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Concoctions And Extracts

The fragrance of herbs is in their oils, which must be released into a usable form, usually by soaking in a solvent. Although it may seem odd, it's best to extract fragrance from dried, not fresh leaves or flowers. If you use fresh herbs, you will also be preserving their "vegetable" smells, not nearly so pleasant as their oils. Drying removes juices, leaving only the oils. 

To make herbal tinctures for cologne or to add to other herbal cosmetics, half-fill a tight-lidded jar with herbs and cover with ethyl alcohol (not rubbing or wood alcohol) or in 95 proof vodka (choose the cheapest; save the good stuff to drink). Add more if needed to keep covered; shake vigorously several times a day for two weeks -- longer for blossoms. To test, dip a strip of absorbent paper or cloth into it and let dry. Then sniff. Too faint? Keep shaking for another week or so until it's stronger.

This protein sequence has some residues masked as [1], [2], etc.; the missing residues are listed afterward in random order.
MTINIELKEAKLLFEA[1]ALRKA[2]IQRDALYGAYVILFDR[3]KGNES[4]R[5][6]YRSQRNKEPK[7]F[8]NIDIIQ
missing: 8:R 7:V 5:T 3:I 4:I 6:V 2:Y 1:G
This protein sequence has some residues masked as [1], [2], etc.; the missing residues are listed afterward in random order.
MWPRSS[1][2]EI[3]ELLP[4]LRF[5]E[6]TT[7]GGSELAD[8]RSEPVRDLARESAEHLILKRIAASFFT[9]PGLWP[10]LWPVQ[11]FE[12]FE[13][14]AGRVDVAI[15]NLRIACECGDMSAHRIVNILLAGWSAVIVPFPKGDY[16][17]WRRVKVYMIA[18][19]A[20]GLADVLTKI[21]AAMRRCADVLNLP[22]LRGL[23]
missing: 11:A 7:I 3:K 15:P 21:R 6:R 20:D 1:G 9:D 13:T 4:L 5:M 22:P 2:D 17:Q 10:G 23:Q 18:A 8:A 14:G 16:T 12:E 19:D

The most famous herbal tincture, Bay Rum, is an aftershave made with rum and sold all over the Caribbean. Soak bay leaves in rum, with the peel of an orange or lime and a broken cinnamon stick to jazz it up. Before bottling, add an equal amount of distilled water. If you're more of a Dunhill for Men kind of person - forget the extracts and cough up the bucks.

Bottle these in decanters or cork-stoppered bottles (look in kitchen or import shops for bottles designed to hold cooking oils). Or recycle soysauce, hot pepper sauces and other condiment bottles.